I am an Australian educator supporting schools with the integration of technology and pedagogical innovation. I have an interest in how together we can work to make a better world.

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7 thoughts on “Looking for a Local Perspective on Blogging”

  1. Great point about AITSL supporting Australian bloggers, and I agree wholeheartedly with your choices – I too have learned a lot from reading through the thoughts of others. I have promised myself that in the new year I will get back to it as it affords such a wonderful opportunity to reflect. Thanks for writing, so I can respond! Merry Christmas!

    1. Thanks for the response Anne. I wonder if choosing ‘one’ or even five is that productive at times. I think that it needs to be about context. I would like to think that I read widely, but I do not really have any Maths / Science blogs in my list. Are they out there? Am I just oblivious, not sure. Merry Christmas and a happy New Year.

  2. A very good point about the wealth of informative and thought provoking Australian blogs available. I totally agree with the list you have included Edna’s blog has long been a favourite of mine and has inspired me to rethink Andre-evaluate my pracitice. I also use Anne’s blog as a grounding to remind me that you don’t always need the latest technology, and lots of it, to make a difference and provide great opportunities for students to be innovative and collaborative.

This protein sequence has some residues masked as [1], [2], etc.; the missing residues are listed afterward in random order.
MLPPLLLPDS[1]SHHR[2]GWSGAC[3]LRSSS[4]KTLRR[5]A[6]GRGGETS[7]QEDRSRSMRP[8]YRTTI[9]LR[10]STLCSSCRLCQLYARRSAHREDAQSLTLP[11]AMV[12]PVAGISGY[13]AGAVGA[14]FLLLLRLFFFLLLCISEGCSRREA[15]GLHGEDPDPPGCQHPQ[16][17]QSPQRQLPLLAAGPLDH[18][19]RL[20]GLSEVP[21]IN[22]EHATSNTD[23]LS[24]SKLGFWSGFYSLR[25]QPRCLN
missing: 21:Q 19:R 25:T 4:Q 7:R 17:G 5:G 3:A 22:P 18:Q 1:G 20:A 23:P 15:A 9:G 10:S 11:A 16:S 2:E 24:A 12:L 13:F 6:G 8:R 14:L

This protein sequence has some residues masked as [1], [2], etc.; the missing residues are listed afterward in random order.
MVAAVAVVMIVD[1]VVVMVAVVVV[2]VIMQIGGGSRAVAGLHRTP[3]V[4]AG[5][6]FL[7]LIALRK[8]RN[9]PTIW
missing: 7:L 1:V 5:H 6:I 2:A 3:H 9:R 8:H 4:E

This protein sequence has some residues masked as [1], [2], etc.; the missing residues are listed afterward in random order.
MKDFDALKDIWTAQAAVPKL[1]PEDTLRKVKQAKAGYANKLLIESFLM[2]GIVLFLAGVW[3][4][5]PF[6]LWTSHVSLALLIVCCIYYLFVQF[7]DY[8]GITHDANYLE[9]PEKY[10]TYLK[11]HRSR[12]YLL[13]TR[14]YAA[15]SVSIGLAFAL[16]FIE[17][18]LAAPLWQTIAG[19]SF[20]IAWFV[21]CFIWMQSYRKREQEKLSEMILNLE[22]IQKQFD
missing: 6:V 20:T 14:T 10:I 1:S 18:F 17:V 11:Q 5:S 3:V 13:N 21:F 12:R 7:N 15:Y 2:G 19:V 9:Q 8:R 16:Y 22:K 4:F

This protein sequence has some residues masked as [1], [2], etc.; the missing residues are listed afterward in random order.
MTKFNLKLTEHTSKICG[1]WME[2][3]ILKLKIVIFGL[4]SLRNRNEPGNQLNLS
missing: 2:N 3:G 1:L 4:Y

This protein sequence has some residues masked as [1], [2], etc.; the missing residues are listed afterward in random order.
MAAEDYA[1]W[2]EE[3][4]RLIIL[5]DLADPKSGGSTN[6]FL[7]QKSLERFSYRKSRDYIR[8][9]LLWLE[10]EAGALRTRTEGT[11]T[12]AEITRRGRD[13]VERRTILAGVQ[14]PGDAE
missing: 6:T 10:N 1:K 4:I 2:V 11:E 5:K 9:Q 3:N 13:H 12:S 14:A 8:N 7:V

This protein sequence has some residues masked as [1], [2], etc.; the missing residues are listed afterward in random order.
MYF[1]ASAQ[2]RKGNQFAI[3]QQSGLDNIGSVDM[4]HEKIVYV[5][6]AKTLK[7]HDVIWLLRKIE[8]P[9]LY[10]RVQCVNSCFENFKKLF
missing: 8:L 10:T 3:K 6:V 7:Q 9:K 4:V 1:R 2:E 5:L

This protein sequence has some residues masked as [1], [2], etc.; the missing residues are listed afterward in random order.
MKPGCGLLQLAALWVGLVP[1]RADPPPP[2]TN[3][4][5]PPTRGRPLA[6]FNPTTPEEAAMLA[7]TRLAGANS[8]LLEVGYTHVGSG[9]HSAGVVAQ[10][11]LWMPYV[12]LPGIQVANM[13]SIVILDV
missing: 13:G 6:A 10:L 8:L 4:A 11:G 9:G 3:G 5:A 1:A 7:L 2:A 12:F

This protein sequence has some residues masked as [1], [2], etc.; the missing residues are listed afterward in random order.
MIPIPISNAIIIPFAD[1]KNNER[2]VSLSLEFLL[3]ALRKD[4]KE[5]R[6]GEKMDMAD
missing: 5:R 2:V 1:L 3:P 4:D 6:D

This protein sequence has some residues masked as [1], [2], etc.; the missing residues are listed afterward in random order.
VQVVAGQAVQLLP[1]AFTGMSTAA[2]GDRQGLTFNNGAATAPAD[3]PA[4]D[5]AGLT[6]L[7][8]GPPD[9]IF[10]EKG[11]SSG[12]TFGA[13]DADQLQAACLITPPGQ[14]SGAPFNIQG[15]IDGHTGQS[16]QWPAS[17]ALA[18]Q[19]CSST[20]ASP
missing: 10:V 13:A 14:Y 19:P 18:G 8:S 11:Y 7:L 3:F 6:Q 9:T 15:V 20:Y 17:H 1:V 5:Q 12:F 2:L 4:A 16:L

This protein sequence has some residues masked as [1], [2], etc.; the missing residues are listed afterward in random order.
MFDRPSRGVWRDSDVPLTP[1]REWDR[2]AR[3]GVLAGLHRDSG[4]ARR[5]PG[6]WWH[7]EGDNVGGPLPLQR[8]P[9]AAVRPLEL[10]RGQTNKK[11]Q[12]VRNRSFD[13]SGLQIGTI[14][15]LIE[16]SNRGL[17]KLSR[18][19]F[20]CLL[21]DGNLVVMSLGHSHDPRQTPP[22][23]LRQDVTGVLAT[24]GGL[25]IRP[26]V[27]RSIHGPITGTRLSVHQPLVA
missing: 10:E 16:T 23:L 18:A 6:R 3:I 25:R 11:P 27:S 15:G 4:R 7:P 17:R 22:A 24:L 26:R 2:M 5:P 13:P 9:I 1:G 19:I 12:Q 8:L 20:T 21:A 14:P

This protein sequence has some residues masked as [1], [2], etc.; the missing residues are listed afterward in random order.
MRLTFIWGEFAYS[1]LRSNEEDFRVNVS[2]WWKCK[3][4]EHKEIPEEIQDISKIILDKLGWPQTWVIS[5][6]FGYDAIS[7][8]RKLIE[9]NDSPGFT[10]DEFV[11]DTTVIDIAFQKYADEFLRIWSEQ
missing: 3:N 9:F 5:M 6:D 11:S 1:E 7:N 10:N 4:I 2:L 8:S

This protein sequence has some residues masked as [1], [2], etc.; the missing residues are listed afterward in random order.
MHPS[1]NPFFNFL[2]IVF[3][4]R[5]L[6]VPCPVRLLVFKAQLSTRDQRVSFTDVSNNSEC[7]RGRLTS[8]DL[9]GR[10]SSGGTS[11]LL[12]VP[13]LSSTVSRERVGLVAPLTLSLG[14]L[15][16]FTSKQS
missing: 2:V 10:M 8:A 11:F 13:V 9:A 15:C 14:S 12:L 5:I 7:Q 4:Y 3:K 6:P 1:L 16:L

Great post!

    1. Thanks for the response Pam. I must admit, I love the power of perspective and how it encourages us to continually check and rethink. That drive for growth and improvement is what keeps me coming back again and again.

  3. Thanks very much for the inclusion! It’s wonderful to be included alongside some great bloggers.

    It’s great to know that not only people occasionally take the time to read what I write, but that it also – on occasion – resonates!

    And don’t worry, I find it hard to categorise what I’m about also… it’s a nightmare when people ask me!

    Cheers again, and all the best for 2015.

  4. Thank you for mentioning and sharing my blog. I agree wholeheartedly with you that there are some wonderful Australian bloggers and it is indeed a shame that none were highlighted by our own Australian Institute. I have enjoyed reading your list and researching some of them further, as they are new to me and provide some wonderful reading materials. Hope the new year has started well for you.
    Anne